How To Help a Friend After a Car Accident

    If you have a friend or a loved one who suffered from a serious car accident and is dealing with the injuries and the aftermath, it is only natural to wonder how you can be a good friend, and provide them with the type of support they need. Unless you are a car accident attorney and want to give them legal support, the type of help and support that you can offer them is less about legal assistance and more about emotional support. 

    After a car accident or any type of personal injury, there is a real risk that the victim can slip into a depression that can be difficult to come out of and even hinder their physical recovery. As a friend, one of the best things that you can do is to offer them emotional support and a safe place to land when they are feeling low. There are many different ways that you can do this, which may vary depending on the specific personality of your friend and the type of relationship that you have, but the following are a few examples that can help you recognize some good ways to show up as a friend.

    Hang Out At Their House

    This might seem like a fairly obvious way to help your friend after their accident, but it can go a long way. In the days and weeks after a serious injury, your friend may be dealing with a lot of overwhelming emotions as they come to terms with their situation and tries to understand how to move forward with their life. 

    Just going to their house to watch Netflix, cook a meal, or even sitting and listening can help to take an enormous emotional weight off of your friend. In addition to helping them with these stressors, it is always very nice to remember that people are thinking of you when you are sick or injured and can help to avoid serious depression or despondency.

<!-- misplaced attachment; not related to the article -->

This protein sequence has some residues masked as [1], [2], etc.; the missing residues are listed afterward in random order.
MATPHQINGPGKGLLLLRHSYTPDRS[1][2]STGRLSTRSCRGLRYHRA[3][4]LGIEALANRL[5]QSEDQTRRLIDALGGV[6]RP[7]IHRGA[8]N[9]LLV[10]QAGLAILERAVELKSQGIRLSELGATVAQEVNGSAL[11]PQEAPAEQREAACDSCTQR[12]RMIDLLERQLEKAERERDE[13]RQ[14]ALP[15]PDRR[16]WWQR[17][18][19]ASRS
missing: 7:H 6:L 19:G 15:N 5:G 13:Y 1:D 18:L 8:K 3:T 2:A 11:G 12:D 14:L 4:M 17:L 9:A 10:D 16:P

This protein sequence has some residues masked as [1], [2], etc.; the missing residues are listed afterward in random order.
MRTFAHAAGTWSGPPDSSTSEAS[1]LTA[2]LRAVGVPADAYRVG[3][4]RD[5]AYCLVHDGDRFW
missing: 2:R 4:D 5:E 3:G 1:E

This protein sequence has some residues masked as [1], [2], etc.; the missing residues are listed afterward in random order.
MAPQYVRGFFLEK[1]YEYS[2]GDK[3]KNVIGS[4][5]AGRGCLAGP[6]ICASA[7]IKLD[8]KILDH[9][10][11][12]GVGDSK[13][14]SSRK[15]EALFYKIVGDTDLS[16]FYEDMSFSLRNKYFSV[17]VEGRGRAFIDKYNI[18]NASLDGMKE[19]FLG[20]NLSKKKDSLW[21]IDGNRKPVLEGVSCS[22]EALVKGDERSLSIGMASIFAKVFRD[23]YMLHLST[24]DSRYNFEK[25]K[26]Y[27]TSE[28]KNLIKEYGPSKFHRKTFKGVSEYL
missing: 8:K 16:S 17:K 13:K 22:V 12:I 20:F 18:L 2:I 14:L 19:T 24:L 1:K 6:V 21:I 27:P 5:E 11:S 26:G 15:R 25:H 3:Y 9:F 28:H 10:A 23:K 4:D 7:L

Offer Specific Help

    After a tragedy or accident, everyone is going to say “please let me know if there is anything I can do to help.” While this seems like a comforting thing to offer and a good way to show support, your friend will likely feel overwhelmed with all of the things that they need to do, and will really struggle with figuring out how to ask for help. This is where you come in. 

    By offering specific help, you are turning a very open-ended offer into a yes/no question, reducing a lot of the issues that your friend may be struggling with. Something as simple as “I will come over on Wednesday and help you make dinner,” or “I will do your grocery shopping this week if you would like” take a lot of the burden off of your friend, who would probably love to have their shopping taken care of, but feels uncomfortable to ask. In fact, they may not have even realized that this was something they would like help with. 

    Check With Them Often

    A quick phone call, FaceTime, or text message can go a long way when someone is feeling hopeless and alone. By reminding your friend that you are thinking of them, whether or not you show up to their house every day, it can really help their emotional health and remind them that there are people who love them and care for them. This is a simple act but can play a major difference in keeping your friend from slipping into a depression.

    Even more importantly, this will allow you to keep tabs on your friends emotional and psychological health. If you notice that they are growing increasingly agitated, despondent, or having other negative emotional shifts, you will be able to help them address them sooner. This is very important for them, and you can help to steer them towards getting the professional help that they need. 

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